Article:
Since writing in a local coffeehouse went away during the pandemic, I’ve found my writing habits changing. Neighborhood walking became my big daily adventure, and I found a way to work while I walk. Thanks to technology, I often dictate on my phone the first draft of a new scene while heading out first thing in the breezy morning. Nature widens my inspiration and catching dialogue is so much easier by speaking it aloud.

Another person told me:

I used to write a lot in coffee shops. Editing, in particular, seemed to go better with chatter and movement buzzing around. I missed that so much during Covid, especially when cold weather made outdoor places unworkable. My study at home became essential, in a way it never had before.

And yet another:

I used to write in coffee shops and hotel lobby bars! I loved the human activity and observations. It was a big challenge for me to learn how to write at home. I have found my front porch to be a good spot, but when the weather changed, I eased into writing more inside my house as I finished drafting my second book. The upside? I can now write from almost anywhere!

Some found virtual substitutes for their “writing group evenings” at Starbucks.

Thanks to the pandemic, I connected with the write ins sponsored by WFWA [Women Fiction Writers’ Association] which contributed greatly to my finishing the draft of my novel. Thus, my writing process has become more focused and disciplined. Ironically, due to the pandemic, it has become less lonely. Thanks, COVID—I guess?

Many cave-dwellers also had to adapt. For some, that led to greater flexibility.

Thanks to the pandemic, we now have desks all over our house, since we had two adults working at home, two college kids zooming and one high schooler google class-rooming. So now I work from a selection of desks, instead of just the one I was used to.”

Other cave-dwellers—people who hadn’t been travelling to an external workplace pre-COVID, or those without children living at home—were able to maintain the writing habits they were used to. They could still write in a cozy chair, home office, or other familiar spot.

A few people spoke about how the forced seclusion of the pandemic had actually helped their writing, though they felt ambivalent about admitting that.

The first summer of the pandemic provided me time to finish the novel I’d started a few years earlier. Sequestered and isolated, I’d sit on my front porch with the early sun and a cup of coffee to refine my character’s voice and figure out how the hell I was going to end the story. A perfect setting for writing; a devastating time for humans.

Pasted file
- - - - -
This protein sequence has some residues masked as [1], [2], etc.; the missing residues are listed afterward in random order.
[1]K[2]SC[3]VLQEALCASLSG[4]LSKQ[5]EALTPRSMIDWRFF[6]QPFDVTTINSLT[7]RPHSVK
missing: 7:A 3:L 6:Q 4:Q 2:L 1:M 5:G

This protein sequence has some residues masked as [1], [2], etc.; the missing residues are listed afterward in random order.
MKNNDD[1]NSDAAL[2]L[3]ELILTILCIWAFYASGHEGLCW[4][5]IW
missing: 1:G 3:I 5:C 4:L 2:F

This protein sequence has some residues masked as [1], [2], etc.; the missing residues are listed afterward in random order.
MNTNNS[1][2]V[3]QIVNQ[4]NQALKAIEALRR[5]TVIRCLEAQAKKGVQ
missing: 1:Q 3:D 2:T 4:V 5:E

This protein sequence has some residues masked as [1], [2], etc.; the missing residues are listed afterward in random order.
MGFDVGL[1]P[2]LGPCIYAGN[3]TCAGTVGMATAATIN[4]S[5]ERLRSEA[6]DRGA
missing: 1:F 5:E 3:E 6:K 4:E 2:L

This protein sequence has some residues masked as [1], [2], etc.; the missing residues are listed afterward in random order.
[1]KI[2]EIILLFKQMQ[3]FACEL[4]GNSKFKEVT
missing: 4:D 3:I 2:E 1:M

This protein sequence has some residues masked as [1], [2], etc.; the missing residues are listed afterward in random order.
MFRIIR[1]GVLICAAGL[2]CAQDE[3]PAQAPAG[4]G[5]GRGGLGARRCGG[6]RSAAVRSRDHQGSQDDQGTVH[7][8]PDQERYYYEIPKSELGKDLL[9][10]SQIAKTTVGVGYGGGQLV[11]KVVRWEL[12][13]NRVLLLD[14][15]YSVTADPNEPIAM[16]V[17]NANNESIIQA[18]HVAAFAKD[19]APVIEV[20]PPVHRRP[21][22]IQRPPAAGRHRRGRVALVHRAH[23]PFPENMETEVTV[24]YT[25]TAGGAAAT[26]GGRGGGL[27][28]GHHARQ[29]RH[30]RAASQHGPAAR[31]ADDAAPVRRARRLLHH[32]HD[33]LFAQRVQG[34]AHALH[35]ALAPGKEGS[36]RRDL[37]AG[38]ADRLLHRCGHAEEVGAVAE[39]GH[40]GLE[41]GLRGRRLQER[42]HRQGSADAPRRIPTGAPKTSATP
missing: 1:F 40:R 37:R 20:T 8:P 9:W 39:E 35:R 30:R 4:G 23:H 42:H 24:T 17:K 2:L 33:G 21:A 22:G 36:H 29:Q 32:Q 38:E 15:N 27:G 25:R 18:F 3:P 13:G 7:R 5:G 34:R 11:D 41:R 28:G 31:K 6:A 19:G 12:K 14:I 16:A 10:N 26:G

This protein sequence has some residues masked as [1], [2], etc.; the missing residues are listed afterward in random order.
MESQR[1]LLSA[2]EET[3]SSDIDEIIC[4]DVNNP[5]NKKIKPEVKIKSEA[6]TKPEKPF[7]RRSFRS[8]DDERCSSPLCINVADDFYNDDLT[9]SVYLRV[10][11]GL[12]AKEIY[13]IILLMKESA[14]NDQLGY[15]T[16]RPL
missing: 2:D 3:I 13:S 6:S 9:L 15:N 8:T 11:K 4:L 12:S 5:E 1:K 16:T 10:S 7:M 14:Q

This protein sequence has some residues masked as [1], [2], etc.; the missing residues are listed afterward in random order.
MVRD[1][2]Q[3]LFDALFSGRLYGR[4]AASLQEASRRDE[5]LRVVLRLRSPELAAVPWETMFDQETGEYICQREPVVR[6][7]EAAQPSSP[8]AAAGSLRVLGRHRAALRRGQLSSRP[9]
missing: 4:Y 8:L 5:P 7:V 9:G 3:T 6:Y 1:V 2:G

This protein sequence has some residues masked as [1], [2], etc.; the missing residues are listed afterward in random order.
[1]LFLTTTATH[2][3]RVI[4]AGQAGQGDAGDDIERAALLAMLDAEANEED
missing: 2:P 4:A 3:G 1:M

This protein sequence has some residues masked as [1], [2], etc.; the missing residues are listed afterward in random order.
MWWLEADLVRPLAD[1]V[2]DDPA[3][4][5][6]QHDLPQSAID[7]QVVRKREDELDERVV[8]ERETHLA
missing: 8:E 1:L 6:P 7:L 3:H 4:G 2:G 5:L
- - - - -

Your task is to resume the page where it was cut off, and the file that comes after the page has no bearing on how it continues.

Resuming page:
My own experience was similar. During the first six months of COVID quarantine, when I more-or-less stayed home—without the complicated, demanding schedule I’d always maintained—I was able to immerse myself in my story-world and complete the draft of a new novel in record time.  That wouldn’t have been possible, pre-COVID. It was like a prolonged, though involuntary, “writing retreat”—a long-term sojourn in the cave.

And now?  As we emerge from the restrictions of the pandemic, will we return to our former patterns, keep our COVID adaptations, or settle on something in-between? Certainly, for many businesses, the workplace has become a hybrid environment, with employees preferring to work from home, at least part-time, rather than resuming a long (and expensive) commute. And as consumers, it’s nice to do our banking online, whenever it suits us, and to have the option of an online doctor visit.  For other things—socializing, classes, holidays—we long to return to our pre-COVID ways.

What about writing?

Where do you write best? Did that change, of necessity, during the pandemic? Where do you write now, as life is re-opening?

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About Barbara Linn Probst

Barbara’s (she/her) debut novel QUEEN OF THE OWLS (April 2020) was a medalist in popular fiction from the Independent Publishers Association, first runner-up for the Eric Hoffer Award, and short-listed for the $2500 Grand Prize. Her second novel THE SOUND BETWEEN THE NOTES (April 2021) was the recipient of a Kirkus starred review, where it was lauded as "a tour de force" and selected as one of the Best Indie Books of 2021. It was also awarded the Sarton Gold Medal in Contemporary Fiction, as well as the Silver Medal in Fiction from the Nautilus Book Awards. Barbara has a PhD in Clinical Social Work and has been a therapist, teacher, researcher, and advocate for out-of-the-box kids and their families. When not writing, she’s a serious amateur pianist. Learn more on her website.